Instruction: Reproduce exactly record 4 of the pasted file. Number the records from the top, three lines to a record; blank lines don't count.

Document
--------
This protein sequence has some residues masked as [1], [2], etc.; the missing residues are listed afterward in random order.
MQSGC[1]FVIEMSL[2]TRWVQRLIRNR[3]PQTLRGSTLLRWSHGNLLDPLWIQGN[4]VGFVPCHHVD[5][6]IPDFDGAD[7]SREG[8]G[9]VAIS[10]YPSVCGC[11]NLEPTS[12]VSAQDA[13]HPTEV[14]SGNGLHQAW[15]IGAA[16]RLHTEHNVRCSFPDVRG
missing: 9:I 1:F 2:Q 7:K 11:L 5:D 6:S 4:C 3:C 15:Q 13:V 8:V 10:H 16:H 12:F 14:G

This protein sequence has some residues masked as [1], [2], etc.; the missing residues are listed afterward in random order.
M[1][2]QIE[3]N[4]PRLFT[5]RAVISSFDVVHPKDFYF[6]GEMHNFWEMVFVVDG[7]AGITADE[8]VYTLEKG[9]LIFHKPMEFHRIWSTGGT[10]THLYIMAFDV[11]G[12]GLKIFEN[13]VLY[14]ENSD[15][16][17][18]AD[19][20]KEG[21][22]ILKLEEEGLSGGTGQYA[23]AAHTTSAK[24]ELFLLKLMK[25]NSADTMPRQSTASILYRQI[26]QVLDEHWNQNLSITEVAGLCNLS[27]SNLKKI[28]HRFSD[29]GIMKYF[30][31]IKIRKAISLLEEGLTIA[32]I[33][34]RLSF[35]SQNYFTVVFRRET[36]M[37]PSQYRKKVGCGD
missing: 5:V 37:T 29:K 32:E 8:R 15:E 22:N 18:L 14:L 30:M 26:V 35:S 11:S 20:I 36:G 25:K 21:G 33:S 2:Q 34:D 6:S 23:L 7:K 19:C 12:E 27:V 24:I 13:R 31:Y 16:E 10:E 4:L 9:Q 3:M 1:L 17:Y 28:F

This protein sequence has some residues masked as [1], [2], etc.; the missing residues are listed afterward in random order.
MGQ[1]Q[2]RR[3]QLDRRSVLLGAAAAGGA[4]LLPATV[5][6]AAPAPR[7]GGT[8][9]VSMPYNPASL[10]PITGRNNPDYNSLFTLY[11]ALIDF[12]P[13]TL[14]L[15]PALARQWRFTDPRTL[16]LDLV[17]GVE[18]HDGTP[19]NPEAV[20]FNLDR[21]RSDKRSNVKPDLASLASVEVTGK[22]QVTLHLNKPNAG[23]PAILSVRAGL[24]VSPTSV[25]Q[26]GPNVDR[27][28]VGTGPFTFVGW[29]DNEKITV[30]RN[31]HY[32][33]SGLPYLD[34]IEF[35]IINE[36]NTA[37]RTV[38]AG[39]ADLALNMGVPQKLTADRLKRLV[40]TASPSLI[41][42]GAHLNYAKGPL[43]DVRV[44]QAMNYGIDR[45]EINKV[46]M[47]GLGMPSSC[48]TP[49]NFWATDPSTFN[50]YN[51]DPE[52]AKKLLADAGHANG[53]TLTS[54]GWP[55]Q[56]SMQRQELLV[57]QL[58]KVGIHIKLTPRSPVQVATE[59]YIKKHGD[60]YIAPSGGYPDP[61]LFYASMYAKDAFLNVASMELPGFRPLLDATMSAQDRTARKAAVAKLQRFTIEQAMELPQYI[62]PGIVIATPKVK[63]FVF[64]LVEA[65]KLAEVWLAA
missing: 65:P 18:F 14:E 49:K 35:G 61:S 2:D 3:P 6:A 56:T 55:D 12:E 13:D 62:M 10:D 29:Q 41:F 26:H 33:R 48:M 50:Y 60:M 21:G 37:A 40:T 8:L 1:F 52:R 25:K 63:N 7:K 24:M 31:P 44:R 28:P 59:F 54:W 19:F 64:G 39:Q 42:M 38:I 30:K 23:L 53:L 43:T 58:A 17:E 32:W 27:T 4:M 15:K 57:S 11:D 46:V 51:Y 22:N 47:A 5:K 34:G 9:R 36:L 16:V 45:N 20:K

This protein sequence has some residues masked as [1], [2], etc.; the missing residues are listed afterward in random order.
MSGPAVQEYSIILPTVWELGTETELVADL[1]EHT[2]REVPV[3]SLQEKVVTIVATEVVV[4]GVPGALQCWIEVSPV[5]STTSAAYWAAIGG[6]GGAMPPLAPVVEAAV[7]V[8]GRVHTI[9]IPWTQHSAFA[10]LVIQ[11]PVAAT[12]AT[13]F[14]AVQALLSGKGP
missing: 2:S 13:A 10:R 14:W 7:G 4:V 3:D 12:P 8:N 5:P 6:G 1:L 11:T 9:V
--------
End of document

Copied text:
This protein sequence has some residues masked as [1], [2], etc.; the missing residues are listed afterward in random order.
MSGPAVQEYSIILPTVWELGTETELVADL[1]EHT[2]REVPV[3]SLQEKVVTIVATEVVV[4]GVPGALQCWIEVSPV[5]STTSAAYWAAIGG[6]GGAMPPLAPVVEAAV[7]V[8]GRVHTI[9]IPWTQHSAFA[10]LVIQ[11]PVAAT[12]AT[13]F[14]AVQALLSGKGP
missing: 2:S 13:A 10:R 14:W 7:G 4:V 3:D 12:P 8:N 5:P 6:G 1:L 11:T 9:V